Donovan is a Divemaster who currently works as a Shark Diver at Blue Planet Aquarium based in Ellesmere Port. Donovan’s passion lies with Elasmobranch’s (Sharks & Rays) and this passion has led him to work in South Africa with White Sharks for a short period. He also believes that education through exposure is the best way to re-educate people about Sharks. Follow Donovan at

Marine Life & Conservation

Video Series: The CCMI Reef Lectures – Part 3 (Watch Video)



Introduced by Jeff Goodman

Never before since human beings have had major influence over our earths climate and environments, have we come to so close to the brink of global disaster for our seas and marine life. We need to act now if we are not going to crash headlong into irreversible scenarios.

A good start to this is understanding how the marine environment works and what it means to our own continued survival. We can only do this by listening and talking to those with the experience and knowledge to guide us in the right direction.

CCMI (Central Caribbean Marine Institute) are hosting an annual Reef Lecture series that is open to the general public and Scubaverse will be sharing those lectures over the coming months.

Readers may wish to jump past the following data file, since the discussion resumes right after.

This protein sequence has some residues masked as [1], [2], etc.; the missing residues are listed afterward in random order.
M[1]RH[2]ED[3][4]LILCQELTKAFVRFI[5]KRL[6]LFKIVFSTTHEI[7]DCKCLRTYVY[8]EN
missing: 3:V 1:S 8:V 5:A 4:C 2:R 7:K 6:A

Part 3: Coral Health: from microbes to branches – Dr. Anya Brown

Healthy corals are critical for sustaining reefs. Corals are in a tightly coupled relationship between bacteria (like in your gut!), microscopic algae, and the coral animal itself. This seminar, presented by collaborative scientist Dr. Anya Brown, focused on trade-offs between types of coral growth, a coral disease outbreak, and what clues the microbes on corals tell us about their health.

Dr. Anya Brown is currently in the Ewel Postdoctoral Fellowship Program in Ecology and Environmental Science at the University of Florida.

For more information about the CCMI click here.

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Marine Life & Conservation

White Shark Interest Group Podcast #007 – with ROB LAWRENCE



Seventh in an exciting podcast series from Ricardo Lacombe of the White Shark Interest Group.

Episode 7 of the White Shark Interest Group Podcast, Facebook’s’ largest White Shark specific group, covering science, conservation, news, photography, video and debate.